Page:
Recipe: Coriander Bottle Gourd

You’re probably wondering, aren’t you, what a bottle gourd is. Oh, you want to know what coriander is too? How about mint? Let me tell you a little bit of what I did today. I woke up late from partying late the night before. Syntia made coffee. You don’t know who Syntia is? Oh, then read this. There is a Part Two, too…

So I made toast, drank my coffee. Then we decided to go out and try out a new South Indian – Andhraite restaurant. We shared a plate of idli with ghee and spicy “gunpowder” and a plate of sada vada. Then a green moong spicy dosa, crispy kalaxxxxsomething dosa, potato curry on the side. Not bad at all. The filter coffee was way too milky for me, a black coffee type.

Anyway, we then went over to buy flahs, flowers, perennials for the front and back. A couple of rose bushes, one yellow, one red, two types of lilies, orange and yellow, daisies, snapdragons. Then stopped at the Indian grocery store where I picked up fresh mint and two medium sized green mangos. And so I made mint chutney, an essential ingredient in The Cheetney Sandwich, recipe for which may be found here.

Then I checked into Facebook and partook of witty banter with strangers. All chatter on Facebook, other than political “debate”, is banter and witty, at that. Anyway, I realized that I had been threatening to write down this recipe. I actually have a real picture of the real output of the recipe!!



  • 1 large bottle gourd, lau ( if Bengali), lauki, ( if North Indian of some sort)
  • 1 bunch coriander ( dhania, if Indian from the North )
  • 1 ( or 2 or 3) green chillies
  • Salt
  • Vegetable oil


  • Knives for chopping
  • Pots / pans / woks
  • Stirrers
  • Heat source


  1. Feel the gourd. This is how I do it. I lay the gourd down lengthwise on a chopping bourd, uh.. board. Then I run my fingers along the surface looking for the very fine nap that covers the outer layer. This is essential for bringing out the essential oils that do nothing for the finished product.
  2. Heft the knife. Pick up the sudoku knife and let it rest along the extended palm. The handle should be comfortable, what? Santoku, what did I say earlier? Sudoku? That’s a puzzle. Ok, so feel the knife, let it balance itself into your hand. Then close your fingers around the handle and slice off the left and right ends.
  3. Peel the gourd. Cut the gourd into thick discs, about 3-4 inches thick. Flip the discs on the flat side, thicker side at bottom and place the knife edge about 0.42321cm from the edge and push down and slightly outwards. Done right, this should peel off the skin. Go around until all the outer skin has been removed. Repeat for all discs. Discard the peel. Chop the rest of the innards into small pieces, about 2cm x 3cm. Tolerance limits are +/- 0.26576cm. Set aside
  4. Chop up the green chillies. Fine. Rhymes with “wine”, meaning very small. Not fine, rhymes with cine ( ma ), which is French for finished. Set aside.
  5. Wash the coriander and chop up, not too fine.
  6. Put wok / pan / pot on heat source and bring up the heat. Try not to hum “The Heat is on”.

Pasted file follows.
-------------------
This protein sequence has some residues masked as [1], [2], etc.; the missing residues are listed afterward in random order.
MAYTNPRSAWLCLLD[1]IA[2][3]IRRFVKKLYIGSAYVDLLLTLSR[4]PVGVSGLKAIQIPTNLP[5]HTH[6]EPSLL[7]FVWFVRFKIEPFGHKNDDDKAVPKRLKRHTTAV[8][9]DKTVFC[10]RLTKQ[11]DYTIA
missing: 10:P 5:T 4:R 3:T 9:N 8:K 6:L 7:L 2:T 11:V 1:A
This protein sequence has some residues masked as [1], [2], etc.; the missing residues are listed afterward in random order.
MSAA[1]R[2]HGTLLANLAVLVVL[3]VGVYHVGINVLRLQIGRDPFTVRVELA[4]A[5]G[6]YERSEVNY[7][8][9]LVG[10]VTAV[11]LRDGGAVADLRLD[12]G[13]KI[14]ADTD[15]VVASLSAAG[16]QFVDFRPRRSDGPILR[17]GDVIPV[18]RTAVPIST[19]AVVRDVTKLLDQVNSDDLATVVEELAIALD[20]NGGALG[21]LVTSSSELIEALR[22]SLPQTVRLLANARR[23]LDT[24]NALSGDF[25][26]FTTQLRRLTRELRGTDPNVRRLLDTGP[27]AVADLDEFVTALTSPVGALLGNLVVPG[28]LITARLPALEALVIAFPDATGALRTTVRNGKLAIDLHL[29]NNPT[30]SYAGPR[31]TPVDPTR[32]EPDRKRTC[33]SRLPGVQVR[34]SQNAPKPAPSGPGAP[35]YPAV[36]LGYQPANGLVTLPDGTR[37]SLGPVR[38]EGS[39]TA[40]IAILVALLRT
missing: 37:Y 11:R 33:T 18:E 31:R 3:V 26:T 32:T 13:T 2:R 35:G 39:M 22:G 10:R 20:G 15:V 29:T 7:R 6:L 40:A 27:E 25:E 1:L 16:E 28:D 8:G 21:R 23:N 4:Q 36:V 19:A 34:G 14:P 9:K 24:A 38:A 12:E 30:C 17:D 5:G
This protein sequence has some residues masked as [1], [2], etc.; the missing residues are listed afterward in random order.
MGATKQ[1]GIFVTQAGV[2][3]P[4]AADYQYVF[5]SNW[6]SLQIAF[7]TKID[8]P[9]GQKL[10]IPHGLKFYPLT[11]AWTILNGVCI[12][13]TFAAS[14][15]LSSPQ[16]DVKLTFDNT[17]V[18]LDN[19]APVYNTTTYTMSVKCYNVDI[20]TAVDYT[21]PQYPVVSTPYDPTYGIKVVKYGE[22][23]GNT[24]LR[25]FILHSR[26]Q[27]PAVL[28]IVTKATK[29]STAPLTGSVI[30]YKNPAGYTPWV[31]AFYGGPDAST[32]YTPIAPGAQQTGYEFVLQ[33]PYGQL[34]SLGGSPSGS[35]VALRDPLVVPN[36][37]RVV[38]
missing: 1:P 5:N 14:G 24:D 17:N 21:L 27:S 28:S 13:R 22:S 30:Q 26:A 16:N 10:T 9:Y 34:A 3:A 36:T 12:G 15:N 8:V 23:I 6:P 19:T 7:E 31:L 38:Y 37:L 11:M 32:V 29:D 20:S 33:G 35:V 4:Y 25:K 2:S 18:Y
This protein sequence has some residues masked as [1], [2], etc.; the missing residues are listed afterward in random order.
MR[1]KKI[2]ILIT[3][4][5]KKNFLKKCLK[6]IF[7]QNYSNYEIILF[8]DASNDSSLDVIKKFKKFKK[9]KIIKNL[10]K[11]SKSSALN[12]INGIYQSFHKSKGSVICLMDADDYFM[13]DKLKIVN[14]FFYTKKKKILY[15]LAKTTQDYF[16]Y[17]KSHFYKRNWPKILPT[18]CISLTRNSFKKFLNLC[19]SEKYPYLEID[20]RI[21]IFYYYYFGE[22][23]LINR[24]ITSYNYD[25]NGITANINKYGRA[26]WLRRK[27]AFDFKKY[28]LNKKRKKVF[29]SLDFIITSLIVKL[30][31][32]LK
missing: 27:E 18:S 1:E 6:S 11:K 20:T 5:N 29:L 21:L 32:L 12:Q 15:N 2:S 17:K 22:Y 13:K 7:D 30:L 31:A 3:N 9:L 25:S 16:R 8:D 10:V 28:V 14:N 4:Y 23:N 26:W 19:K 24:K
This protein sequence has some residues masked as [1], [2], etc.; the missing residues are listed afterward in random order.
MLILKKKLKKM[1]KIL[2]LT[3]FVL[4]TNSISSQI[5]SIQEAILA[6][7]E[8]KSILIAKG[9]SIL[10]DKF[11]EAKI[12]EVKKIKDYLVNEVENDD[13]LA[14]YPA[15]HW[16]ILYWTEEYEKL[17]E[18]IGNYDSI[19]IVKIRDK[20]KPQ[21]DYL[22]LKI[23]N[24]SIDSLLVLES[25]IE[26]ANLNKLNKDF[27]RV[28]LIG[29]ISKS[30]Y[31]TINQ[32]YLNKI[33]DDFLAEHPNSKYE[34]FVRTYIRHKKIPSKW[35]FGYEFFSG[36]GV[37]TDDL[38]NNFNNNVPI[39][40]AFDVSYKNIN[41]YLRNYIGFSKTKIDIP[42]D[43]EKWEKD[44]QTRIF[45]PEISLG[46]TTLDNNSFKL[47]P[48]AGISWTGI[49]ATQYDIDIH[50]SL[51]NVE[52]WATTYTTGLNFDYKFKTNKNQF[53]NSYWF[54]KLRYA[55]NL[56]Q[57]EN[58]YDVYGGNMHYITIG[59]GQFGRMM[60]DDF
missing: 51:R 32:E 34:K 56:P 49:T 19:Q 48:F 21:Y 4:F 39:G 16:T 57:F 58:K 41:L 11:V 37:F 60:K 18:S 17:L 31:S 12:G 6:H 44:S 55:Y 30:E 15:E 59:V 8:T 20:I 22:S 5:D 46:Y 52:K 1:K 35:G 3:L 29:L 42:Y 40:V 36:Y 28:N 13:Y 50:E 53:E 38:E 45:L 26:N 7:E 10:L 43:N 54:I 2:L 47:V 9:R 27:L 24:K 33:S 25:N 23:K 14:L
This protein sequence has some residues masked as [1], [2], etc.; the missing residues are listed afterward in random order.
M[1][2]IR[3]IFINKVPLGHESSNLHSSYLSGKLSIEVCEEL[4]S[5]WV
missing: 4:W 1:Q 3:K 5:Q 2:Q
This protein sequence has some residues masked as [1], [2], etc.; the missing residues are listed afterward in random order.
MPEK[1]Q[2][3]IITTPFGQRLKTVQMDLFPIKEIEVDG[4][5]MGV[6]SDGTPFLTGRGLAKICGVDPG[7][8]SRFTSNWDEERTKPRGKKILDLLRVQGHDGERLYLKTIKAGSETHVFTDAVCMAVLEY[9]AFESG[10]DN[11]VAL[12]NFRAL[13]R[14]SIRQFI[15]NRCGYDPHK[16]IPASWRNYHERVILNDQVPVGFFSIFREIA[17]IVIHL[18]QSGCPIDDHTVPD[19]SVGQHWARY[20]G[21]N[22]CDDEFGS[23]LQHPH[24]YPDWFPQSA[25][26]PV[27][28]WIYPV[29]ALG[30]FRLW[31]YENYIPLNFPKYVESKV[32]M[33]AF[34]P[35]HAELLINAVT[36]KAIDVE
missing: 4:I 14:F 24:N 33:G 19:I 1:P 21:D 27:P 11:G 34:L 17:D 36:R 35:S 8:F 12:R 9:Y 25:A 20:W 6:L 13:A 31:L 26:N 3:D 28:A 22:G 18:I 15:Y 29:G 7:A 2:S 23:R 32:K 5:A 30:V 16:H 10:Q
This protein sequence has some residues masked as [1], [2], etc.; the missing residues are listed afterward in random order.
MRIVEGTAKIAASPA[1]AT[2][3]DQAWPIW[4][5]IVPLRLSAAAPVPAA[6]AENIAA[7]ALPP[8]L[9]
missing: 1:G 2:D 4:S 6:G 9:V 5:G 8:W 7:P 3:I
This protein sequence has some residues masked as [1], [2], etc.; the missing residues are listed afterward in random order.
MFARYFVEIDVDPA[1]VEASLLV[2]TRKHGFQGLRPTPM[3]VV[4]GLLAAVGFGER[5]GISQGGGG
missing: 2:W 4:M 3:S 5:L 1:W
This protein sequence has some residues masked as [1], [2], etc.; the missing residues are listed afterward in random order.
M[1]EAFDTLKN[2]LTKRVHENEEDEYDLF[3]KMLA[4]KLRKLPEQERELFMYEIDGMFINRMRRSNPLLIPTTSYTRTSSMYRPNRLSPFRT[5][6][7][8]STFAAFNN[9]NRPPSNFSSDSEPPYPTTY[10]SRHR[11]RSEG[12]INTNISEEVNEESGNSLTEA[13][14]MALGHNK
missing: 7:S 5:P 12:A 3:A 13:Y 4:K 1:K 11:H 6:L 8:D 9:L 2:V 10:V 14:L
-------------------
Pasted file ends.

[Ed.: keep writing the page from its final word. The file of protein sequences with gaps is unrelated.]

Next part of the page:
7. Add oil, about 1.5 teaspoons and let it heat up.
  8. Insert chopped gourd and green chillies into the oil. Stir to coat the gourd.
  9. After precisely 2.56353 minutes, add salt. Don’t go crazy here, back it off, because a little bit goes a long way in this recipe.
  10. Cover and cook for between 8.56274 and 10.03647 minutes or until gourd goes translucent.
  11. Add chopped coriander, stir and let cook for another 2.59757 minutes or thereabouts.
  12. It’s ready.

I prefer this with parathas. But, I am reliably informed, it tastes great with freshly boiled rice too.

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This Post Has 10 Comments

  1. Molley

    Wonders will never cease! We really got a recipe!??

    1. SloWord

      🙂 It’s like the purple shades have had this weird influence

  2. Anonymous

    The timing is great…btw don’t throw away the peel, there could be some yum recipe waiting.

    1. SloWord

      Yep. I know all about the peels and am saving the recipe for another day! Thank you!

  3. Anonymous

    I nearly spit out my coffee at “This is essential for bringing out the essential oils that do nothing for the finished product.”
    Great recipe. I would be very interested in the recipe for freshly boiled rice that you reference at the end of this recipe. How does one achieve perfection with rice?

    1. SloWord

      Freshly boiled rice deserves its own recipe. It has been added to the backlog and will likely make its way into production in the future.

    2. SloWord

      Hahahah! Thanks!

  4. Riddhi

    Came to this page thru Preeti’s recommendation. It was as entertaining as she mentioned . I could’ve cooked a lauki by the time I got finished reading this 😁( after going thru numerous detours).
    Jokes apart… brilliantly written ☺️ can’t wait to read the rest of the recipes.

    1. SloWord

      Thank you! Great to have you here. One hopes you will drop in again to read some more.

    2. SloWord

      Thank you very much! I hope you find them as entertaining!